Summit Daily letters: Gardner should stand up for Colorado in health care debate
June 26, 2017
Gardner should stand up for Colorado's mountain communities in health care debate
As health care legislation takes shape in the U.S. Senate this month, Coloradans have much at stake. It is our sincere hope that senators can identify thoughtful, productive reforms that improve the health and financial stability of Coloradans, unlike the many misguided provisions in the House's American Health Care Act (AHCA). Under the House proposal, health insurance coverage would be lost for about 23 million people, 600,000 of whom reside in Colorado – a scenario that would be profoundly destabilizing, both socially and economically.
As county commissioners in Summit and Grand counties, we're all too familiar with the pain caused to our constituents by skyrocketing health care costs. The existing system is far from perfect for our mountain communities. So we've been working with state regulators, health care providers, human services organizations, insurers, state legislators and others to identify meaningful solutions that will increase access to health care and improve its affordability. And we would hope that our federal legislators would be doing the same. Unfortunately, the American Health Care Act would only take us backward, when we so desperately need to move forward.
In light of our very real challenges, we're asking Senator Cory Gardner to stand up and fight for the health of our mountain communities. Part of that fight should include advocating for an open and transparent policymaking process. The people of Colorado deserve the opportunity to analyze, evaluate and understand the proposals contained in the Senate health care bill so we know how it will impact us before it's voted on. When our communities' health and local economies hang in the balance, hastily cobbled, poorly vetted legislation from Washington is the last thing we need. And Senator Gardner should also fight against any proposal that would increase the number of uninsured Coloradans, inflict higher costs on Colorado consumers or lead to cancellation of existing health insurance plans.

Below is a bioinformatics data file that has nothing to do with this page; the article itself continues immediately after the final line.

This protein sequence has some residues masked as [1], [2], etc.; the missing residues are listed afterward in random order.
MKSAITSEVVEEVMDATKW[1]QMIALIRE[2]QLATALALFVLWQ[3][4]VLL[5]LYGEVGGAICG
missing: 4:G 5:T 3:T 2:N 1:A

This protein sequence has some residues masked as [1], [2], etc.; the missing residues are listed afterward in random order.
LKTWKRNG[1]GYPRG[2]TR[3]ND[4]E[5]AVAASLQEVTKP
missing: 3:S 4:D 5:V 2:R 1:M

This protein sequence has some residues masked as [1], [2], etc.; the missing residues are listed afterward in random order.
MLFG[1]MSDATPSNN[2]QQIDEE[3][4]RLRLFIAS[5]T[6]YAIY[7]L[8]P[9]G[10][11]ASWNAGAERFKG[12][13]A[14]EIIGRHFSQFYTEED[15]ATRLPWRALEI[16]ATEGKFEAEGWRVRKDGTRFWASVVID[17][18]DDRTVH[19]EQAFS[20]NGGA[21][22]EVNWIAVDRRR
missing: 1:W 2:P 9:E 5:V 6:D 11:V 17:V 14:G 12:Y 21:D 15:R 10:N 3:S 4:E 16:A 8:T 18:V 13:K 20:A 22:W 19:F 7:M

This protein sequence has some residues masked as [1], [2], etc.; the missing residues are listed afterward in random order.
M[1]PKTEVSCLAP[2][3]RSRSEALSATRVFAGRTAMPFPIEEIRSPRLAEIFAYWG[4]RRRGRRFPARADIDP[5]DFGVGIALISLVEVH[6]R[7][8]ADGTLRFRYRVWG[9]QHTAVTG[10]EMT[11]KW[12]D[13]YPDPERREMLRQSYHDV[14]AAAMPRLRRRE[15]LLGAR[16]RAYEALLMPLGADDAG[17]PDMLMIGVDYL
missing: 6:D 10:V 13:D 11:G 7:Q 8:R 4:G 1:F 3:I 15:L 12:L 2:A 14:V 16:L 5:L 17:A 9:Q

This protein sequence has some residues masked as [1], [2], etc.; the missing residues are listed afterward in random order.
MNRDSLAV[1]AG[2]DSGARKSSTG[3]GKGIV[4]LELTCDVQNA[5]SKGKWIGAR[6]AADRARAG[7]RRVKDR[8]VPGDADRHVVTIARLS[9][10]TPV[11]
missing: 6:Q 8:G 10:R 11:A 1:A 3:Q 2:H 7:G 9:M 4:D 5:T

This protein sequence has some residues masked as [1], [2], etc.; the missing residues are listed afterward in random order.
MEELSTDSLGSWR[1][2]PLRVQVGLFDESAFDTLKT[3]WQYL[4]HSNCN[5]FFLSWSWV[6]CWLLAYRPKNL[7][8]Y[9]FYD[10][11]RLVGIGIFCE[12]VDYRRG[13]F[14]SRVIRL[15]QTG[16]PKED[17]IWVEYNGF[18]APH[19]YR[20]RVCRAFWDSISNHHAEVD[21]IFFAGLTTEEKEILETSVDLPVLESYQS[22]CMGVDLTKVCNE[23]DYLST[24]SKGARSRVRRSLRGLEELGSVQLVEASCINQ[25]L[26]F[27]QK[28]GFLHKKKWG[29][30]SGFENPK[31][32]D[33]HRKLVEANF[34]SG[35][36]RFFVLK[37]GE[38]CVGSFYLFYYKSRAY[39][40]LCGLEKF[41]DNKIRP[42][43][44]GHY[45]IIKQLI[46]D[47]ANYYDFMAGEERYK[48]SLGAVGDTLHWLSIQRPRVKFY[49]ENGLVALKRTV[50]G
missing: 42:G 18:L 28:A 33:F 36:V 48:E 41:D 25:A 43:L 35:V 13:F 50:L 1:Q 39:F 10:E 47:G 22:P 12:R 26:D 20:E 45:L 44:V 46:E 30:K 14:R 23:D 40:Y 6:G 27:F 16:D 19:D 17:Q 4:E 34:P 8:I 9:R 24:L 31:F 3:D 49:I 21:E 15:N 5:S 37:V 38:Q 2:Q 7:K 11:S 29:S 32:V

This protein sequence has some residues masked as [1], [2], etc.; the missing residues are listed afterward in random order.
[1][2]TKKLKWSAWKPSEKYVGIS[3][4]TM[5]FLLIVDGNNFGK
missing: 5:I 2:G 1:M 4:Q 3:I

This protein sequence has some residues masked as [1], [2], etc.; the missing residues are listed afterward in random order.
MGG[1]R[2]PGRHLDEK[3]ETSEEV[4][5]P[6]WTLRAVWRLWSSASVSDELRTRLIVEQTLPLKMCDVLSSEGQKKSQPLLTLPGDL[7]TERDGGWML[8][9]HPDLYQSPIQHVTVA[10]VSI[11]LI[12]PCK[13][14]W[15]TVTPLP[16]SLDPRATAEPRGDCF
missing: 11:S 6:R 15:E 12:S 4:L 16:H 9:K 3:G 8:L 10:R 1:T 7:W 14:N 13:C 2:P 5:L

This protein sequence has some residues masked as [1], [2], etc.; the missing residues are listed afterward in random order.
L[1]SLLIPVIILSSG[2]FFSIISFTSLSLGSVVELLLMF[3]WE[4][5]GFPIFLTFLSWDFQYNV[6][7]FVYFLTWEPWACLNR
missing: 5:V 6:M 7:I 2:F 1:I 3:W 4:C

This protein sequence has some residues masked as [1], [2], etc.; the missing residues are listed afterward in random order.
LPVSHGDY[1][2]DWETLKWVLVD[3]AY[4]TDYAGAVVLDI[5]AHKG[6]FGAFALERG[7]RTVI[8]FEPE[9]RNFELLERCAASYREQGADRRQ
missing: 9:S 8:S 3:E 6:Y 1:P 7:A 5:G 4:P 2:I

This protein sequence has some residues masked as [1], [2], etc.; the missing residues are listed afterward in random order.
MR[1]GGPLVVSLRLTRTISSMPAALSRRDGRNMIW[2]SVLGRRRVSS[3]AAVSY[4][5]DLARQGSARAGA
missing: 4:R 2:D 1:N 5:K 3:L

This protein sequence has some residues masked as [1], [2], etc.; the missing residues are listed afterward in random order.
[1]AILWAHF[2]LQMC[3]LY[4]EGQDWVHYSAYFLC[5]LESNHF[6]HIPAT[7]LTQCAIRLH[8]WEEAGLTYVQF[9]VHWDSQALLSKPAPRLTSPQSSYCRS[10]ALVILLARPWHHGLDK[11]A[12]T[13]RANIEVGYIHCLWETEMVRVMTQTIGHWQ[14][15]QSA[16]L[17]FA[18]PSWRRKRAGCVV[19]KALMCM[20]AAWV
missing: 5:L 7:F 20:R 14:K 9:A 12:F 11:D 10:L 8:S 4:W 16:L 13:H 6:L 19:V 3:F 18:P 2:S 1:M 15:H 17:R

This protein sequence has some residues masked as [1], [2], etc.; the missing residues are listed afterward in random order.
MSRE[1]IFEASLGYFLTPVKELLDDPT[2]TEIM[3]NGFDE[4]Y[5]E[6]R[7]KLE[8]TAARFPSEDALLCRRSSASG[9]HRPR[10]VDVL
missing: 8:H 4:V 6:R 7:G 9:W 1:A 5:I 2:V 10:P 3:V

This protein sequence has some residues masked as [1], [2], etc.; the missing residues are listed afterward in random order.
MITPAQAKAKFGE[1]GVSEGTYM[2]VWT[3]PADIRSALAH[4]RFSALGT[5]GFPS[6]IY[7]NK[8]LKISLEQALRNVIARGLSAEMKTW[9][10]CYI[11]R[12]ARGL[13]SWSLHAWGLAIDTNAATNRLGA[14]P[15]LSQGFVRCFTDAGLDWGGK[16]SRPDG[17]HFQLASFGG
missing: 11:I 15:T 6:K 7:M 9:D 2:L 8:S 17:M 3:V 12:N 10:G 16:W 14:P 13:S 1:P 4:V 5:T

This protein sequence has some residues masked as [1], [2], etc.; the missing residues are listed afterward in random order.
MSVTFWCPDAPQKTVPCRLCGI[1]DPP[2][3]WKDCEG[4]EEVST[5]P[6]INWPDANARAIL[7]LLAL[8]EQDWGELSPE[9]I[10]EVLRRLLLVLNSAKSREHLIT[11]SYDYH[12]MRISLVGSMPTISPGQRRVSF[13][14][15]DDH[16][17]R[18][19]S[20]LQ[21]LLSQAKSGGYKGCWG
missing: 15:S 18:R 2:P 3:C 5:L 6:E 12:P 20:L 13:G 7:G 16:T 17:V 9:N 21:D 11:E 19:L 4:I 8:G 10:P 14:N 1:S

Like many communities in Colorado, we have aging populations. The American Health Care Act would result in steep premium increases for older adults, and it would dramatically slash Medicaid funding that comes into our state. Medicaid helps seniors pay for nursing-home care and long-term in-home care that Medicare does not cover. As a state, Colorado would be saddled with the unsavory choice of filling the gaps with unidentified state funds or reducing payments to care facilities.
Under the AHCA, rural hospitals and health centers would also suffer. Proposed cuts to Medicaid would cause many rural health care facilities to close or dramatically reduce their services. This would be a disaster for Colorado's rural communities and economies, reducing our choices, diminishing already-limited access to needed services, eliminating professional health care jobs and financially destabilizing residents who lose Medicaid eligibility.
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Today, we in the mountains already pay more for health care services and insurance, but that would only get worse under the AHCA. Currently, premium tax credits account for geographic variations in premium costs. But the tax credits in the AHCA wouldn't take into account the higher prices we pay in this region, because they would be tied only to a person's age and income. And the AHCA would hit us even harder by eliminating existing cost-sharing subsidies that currently provide some financial relief from out-of-pocket costs for lower-income Coloradans.
The proposed tax credit reduction, when combined with insurers being able to charge older Coloradans more, would be untenable. A recent analysis by Kaiser Family Foundation shows that, in Summit County, a 60-year-old making $50,000 a year would pay over $10,000 more per year on his or her health insurance premiums. A price hike of this scale would be unconscionable.
Our state and local budgets couldn't absorb the AHCA's financial impact. Colorado stands to lose over $14 billion in federal funding by 2030 as a result of Congressional proposals to cap Medicaid, and the impacts in rural Colorado would be profound. According to a recent report, 42 percent of children in small towns and rural areas in Colorado are covered by Medicaid, and 20 percent of adults in non-metro areas are covered by Medicaid.
We respectfully urge Senator Gardner to find policy solutions that provide better, more affordable care for everyone. The American Health Care Act is clearly not the solution to our problems. On the contrary, it will make our situation in Colorado's mountain communities much worse.
Dan Gibbs and Richard Cimino
Summit County Commissioner and Grand County Commissioner
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